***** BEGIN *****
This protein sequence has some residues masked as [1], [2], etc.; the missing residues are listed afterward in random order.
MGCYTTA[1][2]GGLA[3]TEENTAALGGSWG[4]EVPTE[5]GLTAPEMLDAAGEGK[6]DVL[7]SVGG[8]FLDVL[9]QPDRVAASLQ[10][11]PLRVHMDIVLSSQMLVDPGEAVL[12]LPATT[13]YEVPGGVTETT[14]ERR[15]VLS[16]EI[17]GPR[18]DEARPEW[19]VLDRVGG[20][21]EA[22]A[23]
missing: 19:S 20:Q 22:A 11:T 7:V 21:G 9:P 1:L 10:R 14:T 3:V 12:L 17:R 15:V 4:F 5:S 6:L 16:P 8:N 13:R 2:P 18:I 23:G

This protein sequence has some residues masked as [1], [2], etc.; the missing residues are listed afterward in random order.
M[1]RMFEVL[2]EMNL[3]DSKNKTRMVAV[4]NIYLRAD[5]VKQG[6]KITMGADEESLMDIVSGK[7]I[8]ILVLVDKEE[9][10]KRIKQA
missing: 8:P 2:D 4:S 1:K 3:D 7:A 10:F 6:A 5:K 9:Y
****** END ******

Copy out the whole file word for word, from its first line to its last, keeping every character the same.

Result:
This protein sequence has some residues masked as [1], [2], etc.; the missing residues are listed afterward in random order.
MGCYTTA[1][2]GGLA[3]TEENTAALGGSWG[4]EVPTE[5]GLTAPEMLDAAGEGK[6]DVL[7]SVGG[8]FLDVL[9]QPDRVAASLQ[10][11]PLRVHMDIVLSSQMLVDPGEAVL[12]LPATT[13]YEVPGGVTETT[14]ERR[15]VLS[16]EI[17]GPR[18]DEARPEW[19]VLDRVGG[20][21]EA[22]A[23]
missing: 19:S 20:Q 22:A 11:T 7:V 21:G 9:P 1:L 10:R 14:T 3:V 12:L 17:R 15:V 4:F 5:S 6:L 16:P 8:N 13:R 2:P 18:I 23:G

This protein sequence has some residues masked as [1], [2], etc.; the missing residues are listed afterward in random order.
M[1]RMFEVL[2]EMNL[3]DSKNKTRMVAV[4]NIYLRAD[5]VKQG[6]KITMGADEESLMDIVSGK[7]I[8]ILVLVDKEE[9][10]KRIKQA
missing: 8:P 2:D 4:S 1:K 3:D 7:A 10:F 6:A 5:K 9:Y